Their metanarrative allowed early Pentecostals to adhere to the values of humility and God’s preference for the poor (Archer 2009:166). Their own marginal status contributed to the way they read and interpreted Scripture allowing them to hear the marginalised and humble voices and they developed an image of Jesus who concerned himself mostly with the people existing and functioning on the margins of society. Their existence and functioning on the margins of modernity directly affected and influenced their reading of Scripture (Archer 2009:265). For instance, Keener (2016:45–46) writes that Jesus calls (Lk 5:2, 10:6:13) and empowers (Ac 2:4) not the proud but the lowly who depend on him. That was at least part of why the Spirit was given not to the elite but to the humble who obeyed God’s voice (Ac 5:32; cf. Ps 138:6; Pr 3:34; Ja 4:6; 1 Pt 5:5).

Their metanarrative (or Central Narrative Convictions, as Archer 2009:156 defines it) consists of the primary story Pentecostals used to explain their existence and the aims of their community, and how their movement fits into Christian history. Their metanarrative formed the primary filter and hermeneutical matrix that they used to find meaning in the Bible and their reality (Archer 2009:157).17 In their exposition of Christian history, the events on the day of Pentecost when the Spirit was poured out on the church described in Acts 2 formed a transitional point. Another such point occurred in the 4th century when the church embraced the Roman Empire and God withdrew his Spirit from the apostate hierarchical Roman church (Noel 2010:65).18 The third transitional point is the latter rain outpouring of the Spirit, introduced by the holiness movement of the 19th century and inaugurating the last age and culminating in the imminent second coming of Christ. The Pentecostal perspective on church history is teleological, combining the beginning and end of the church age as the ideal ages, with its emphasis on the charismatic gifts and way of living as well as the imminence of the parousia. Pentecostal identity and spirituality was contained in this narrative, forming the filter and matrix for interpreting Scripture and reality (Archer 2001). The dislocation and rejection, low social status and economic deprivation felt by this group helped define the manner within which they heard and interpreted Scripture (Purdy 2015:46). When Pentecostals read the Bible, they implemented their cultural worldview as ‘the people of the latter rain’ that motivated them to proclaim the gospel to all people before the end. They were the marginalised people living in the margins of society for the same reason that the apostolic communities of faith consisted of the marginalised; Jesus’s concern for the marginalised and poor was shared by the first church and early Pentecostals. Pentecostals saw as their mission the restoration of the full gospel that represented the original message preached by the apostles, a message vindicated by signs and wonders in the days of the apostles as well as of the latter rain. By living as the eschatological bride of Christ, Pentecostals perceived themselves as the restoration of the early church of ‘apostolic Christians’ (Archer 2009:161).19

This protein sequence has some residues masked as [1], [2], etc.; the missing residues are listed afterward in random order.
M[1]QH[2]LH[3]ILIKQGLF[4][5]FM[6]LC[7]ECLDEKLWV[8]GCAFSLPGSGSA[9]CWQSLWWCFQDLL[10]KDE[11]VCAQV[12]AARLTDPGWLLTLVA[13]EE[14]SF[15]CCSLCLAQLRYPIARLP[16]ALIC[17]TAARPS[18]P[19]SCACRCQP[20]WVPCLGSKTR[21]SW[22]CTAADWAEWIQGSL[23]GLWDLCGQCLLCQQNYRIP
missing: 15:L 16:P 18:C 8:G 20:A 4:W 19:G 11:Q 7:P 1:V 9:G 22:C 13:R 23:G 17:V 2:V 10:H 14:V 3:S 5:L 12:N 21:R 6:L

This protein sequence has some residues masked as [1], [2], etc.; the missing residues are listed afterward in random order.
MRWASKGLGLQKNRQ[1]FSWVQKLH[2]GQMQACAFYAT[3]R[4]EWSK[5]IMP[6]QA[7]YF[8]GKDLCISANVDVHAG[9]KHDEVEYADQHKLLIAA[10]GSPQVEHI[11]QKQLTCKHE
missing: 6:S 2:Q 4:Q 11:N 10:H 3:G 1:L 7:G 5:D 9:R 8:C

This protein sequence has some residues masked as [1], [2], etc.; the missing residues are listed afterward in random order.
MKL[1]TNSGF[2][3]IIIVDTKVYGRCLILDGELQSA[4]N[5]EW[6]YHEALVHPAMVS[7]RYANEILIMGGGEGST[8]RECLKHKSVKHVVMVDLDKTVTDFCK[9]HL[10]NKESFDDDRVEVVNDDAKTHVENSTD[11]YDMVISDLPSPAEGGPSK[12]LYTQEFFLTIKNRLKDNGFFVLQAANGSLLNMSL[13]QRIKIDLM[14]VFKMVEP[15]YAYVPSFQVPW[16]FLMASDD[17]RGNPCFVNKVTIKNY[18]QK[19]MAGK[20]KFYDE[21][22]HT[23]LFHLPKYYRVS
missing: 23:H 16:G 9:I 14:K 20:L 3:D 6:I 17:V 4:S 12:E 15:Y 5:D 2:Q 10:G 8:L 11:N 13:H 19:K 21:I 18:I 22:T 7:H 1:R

Their spirituality contained a strong oral and narrative element (Noel 2010:33), because of the prominent African-American contribution to the movement (Hollenweger 1986:3–12) as well as an illiterate component within the movement. In their services, testimonies took up a large segment of time, consisting of believers’ enthusiastic witnessing about their encounters with Christ in the terms found in the New Testament.20 They had assimilated scriptural narratives, verses and concepts into their interpretation of reality (Archer 2009:161). As mentioned, everyone participated, including the unemployed, poor and illiterate, by way of oral agreement with the message, ministering to those who responded to the altar call, liturgical dance, prayer for the sick, prayer and song (Hollenweger 1994:201).

Some implications for contemporary classical Pentecostals